One such tool started by Ross in 2001 was its Shop Floor Measurement Scoreboards -- one in the assembly area and one in machining. The scoreboards monitor improvements in the processes and they implement methods such as 5S (sift, sweep, sort, sanitize and sustain). "But, we had to give new life to these," says Smith. "People became numb to them. So, we revitalized these by changing some of the material and by updating them as soon as new information pops up, rather than waiting for a specified amount of time."
Key to involvement in this process is that the posting is done by the person who has "first touch" on that information. It doesn't get fed up the chain to three or more degrees of separation. With this approach, each person becomes much more engaged as an integral part of the process.
Connecting the Measurements
Smith says one of the crucial things they've done is to change their measurement system. Ross' four key areas of measurement include productivity-per-person, inventory-to-sales ratio, total cost-of-sales, and on-time delivery. Within each of these measures, Ross sets specific targets.
"We were measuring certain activities prior to lean," says Smith, "but, we weren't tying them all together. We now have a Global Metrics Team that creates our measures, whereas before each department set independent goals for its function and was not able to see how they impacted another group."
Now, all the measures are shared among the various groups and sales can see how engineering is performing its function in order to help sales accomplish its goals. There is interdependency.
Also, key to Ross' success is that the company has become much more functionally driven that it was in the past. Skill sets are shared across departments. For example, sales and marketing is now much more likely to get involved in production decisions and manufacturing has a say in preparing sales data.
The Human Factor
"Shifting areas of responsibility it where it can get tricky," says Smith and he cites an example from the shop floor. "We have schedulers on the floor that tell the machinists how many parts and what models to produce each day. I want to shift this responsibility to the machine operators. Why? Because the scheduler may not know which tools are needed to run each part whereas an operator knows he can run certain parts together because they share the same tooling and this saves time."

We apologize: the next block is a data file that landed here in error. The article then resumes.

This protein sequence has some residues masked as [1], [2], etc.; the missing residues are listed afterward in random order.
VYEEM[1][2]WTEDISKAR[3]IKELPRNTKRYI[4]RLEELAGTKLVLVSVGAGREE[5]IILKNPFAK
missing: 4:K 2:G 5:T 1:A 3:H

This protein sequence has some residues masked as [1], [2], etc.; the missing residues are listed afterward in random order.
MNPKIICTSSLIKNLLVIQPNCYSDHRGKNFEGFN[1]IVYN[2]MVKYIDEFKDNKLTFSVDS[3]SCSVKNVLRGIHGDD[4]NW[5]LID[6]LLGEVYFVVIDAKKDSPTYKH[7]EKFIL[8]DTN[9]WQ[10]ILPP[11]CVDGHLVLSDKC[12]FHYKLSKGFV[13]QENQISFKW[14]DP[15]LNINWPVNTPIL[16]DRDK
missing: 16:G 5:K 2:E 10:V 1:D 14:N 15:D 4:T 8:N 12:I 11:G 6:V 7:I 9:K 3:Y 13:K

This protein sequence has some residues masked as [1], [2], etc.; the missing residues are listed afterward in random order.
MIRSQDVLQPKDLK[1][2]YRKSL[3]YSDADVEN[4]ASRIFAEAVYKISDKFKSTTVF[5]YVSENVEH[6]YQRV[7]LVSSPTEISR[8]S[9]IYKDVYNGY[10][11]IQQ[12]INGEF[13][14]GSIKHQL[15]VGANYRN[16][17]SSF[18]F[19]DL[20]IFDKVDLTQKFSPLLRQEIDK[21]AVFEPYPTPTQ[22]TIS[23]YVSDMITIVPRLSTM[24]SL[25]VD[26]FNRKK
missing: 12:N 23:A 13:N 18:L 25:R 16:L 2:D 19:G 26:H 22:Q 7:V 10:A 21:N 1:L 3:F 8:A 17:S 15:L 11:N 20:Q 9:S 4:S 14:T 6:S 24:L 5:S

To make this sort of change, Smith says you need to make sure the scheduler does not feel threatened and to help them understand why this change makes sense. With the operator, you need to assure them that they have the capability to make this decision. You have to come up with High Agreement, meaning that the people closest to this activity should agree about what and how it should and can be accomplished.
Words of Wisdom
If Smith has one thought to share with leaders about to embark on a lean journey it is this: seek out the informal power -- the group of people that understand the way the company truly functions versus the formal power -- the corporate structure that defines the way the company works.
"To implement lean, yes, you need to absolutely have buy-in from the top, from the formal power," says Smith. "But the top needs to recognize who really makes the company run. These are the people who are doing the work day-in and day-out, the informal power. You then solicit the informal power to get them to recognize the need for change. If they don't come on board, then there is the possibility that you may have to replace that informal power. But, if you can get buy-in from that group, your change is much easier."
With lean, Ross has developed a company culture focused on continual process improvement helping the company to compete and win in today's global marketplace. "Today's world cannot afford people who are not competitive," concludes Smith. "There is always somebody else standing there ready to take the business."
The Lean Learning Center was founded to address the gaps and barriers that keep companies from achieving successful lean transformation. The Center has provided training and consulting to numerous Fortune 500 companies including Intel, Sara Lee, Johnson & Johnson, Northrop Grumman, American Standard (Trane), DTE Energy, Land OLakes and others. In conjunction with its corporate partner Achievement Dynamics, a provider of management consulting, the Center provides a full complement of lean transformation services and branded products. www.leanlearningcenter.com